After some digging, I discovered that several old drafts of the original ATA standard (later known as ATA-1) have been out in the public all along, or at least for a very long time, cleverly hiding among hundreds of SCSI-related documents. I don’t seem to be the only one who missed them. Here they are:
- DAD (Disk ATBus Definition) Rev 1, March 30, 1989. Very incomplete.
- ATA (AT Attachment) Rev 2.1, June 11, 1990.
- ATA (AT Attachment) Rev 2.2, August 15, 1990. Last under the CAM heading.
- ATA (AT Attachment) Rev 2.3, January 30, 1991. Under the new X3T9.2 heading.
- ATA (AT Attachment) Rev 3.0, November 22, 1991.
- ATA (AT Attachment) Rev 3.2, October 16, 1992.
- AT Attachment Interface for Disk Drives, January 3, 1993, ANSI X3.221. Official ISO/IEC/ANSI draft. Probably revision 3.3A.
- AT Attachment Interface for Disk Drives, March 17, 1993, Revision 4.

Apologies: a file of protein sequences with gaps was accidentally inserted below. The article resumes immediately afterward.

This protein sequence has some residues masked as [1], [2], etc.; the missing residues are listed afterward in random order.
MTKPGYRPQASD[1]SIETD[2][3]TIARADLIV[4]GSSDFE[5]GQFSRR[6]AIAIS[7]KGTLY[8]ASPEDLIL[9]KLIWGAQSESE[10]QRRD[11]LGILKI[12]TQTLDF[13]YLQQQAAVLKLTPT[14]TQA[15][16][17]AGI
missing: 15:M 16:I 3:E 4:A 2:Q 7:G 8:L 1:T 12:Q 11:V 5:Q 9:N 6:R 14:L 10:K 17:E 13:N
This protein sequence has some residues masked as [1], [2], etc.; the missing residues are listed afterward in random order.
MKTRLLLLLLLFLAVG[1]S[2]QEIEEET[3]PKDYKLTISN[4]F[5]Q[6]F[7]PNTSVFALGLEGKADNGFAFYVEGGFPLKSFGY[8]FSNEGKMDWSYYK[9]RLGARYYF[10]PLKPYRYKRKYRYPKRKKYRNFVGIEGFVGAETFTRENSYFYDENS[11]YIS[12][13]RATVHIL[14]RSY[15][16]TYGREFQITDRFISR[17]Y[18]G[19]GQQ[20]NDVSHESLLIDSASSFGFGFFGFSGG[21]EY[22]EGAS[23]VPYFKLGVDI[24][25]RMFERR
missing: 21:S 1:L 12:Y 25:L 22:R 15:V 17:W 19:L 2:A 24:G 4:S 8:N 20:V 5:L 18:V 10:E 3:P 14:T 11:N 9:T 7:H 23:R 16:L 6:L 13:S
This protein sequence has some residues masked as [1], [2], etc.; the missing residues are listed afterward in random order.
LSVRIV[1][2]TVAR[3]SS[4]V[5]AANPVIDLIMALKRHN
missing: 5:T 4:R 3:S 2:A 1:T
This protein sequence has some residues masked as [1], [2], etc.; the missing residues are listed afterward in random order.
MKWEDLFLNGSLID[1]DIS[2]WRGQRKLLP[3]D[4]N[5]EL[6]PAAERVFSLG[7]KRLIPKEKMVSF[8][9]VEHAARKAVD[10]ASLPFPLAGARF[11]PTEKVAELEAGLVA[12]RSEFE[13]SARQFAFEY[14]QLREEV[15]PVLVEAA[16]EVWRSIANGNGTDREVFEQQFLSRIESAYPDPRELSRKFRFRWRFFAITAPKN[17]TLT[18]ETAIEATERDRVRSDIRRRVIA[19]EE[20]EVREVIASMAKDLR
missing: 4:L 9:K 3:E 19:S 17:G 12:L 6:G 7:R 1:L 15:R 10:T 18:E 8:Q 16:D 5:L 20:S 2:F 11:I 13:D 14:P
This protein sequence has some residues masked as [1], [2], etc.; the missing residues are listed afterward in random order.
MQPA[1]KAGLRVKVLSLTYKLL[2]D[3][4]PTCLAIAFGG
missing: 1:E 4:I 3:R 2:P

These old revisions may provide the best surviving documentation of existing ATA/IDE practice as it existed in 1989 and onward. The first working document was introduced in March 1989. The ANSI X3.221 standard was officially approved on May 12, 1994. The actual document text was finalized in late 1993.
Note that the 1991 drafts still did not include any LBA support or removable media support. It did include the IDENTIFY DRIVE command as well as the (optional) READ/WRITE MULTIPLE and SET MULTIPLE MODE commands, as well as slave DMA transfers and PIO modes 0, 1, and 2 (up to 8.33 MB/s interface transfer rate).
July 2020 Update: Two “new” ATA draft versions have been discovered in BBS archives, namely revisions 3.0 and 4. While the R3.0 document was a plain ASCII file, the R4 file was not and used IBM code page 437 extended characters. The file presented above was converted to UTF-8; the original R4 document is here. As the notes in R3.2 indicate, R3.0 from late 1991 did not yet have any concept of LBA.
October 2021 Update: Two more and even older ATA drafts came to light. The very first and very incomplete draft (not yet called ATA) from March 1989, and a much more complete revision 2.1. The R2.1 draft is quite recognizable as ATA. The document was converted from WordStar to PDF, using the same 2-up printing style that X3T9.2 used for draft standards back in the day. The original R2.1 draft is here.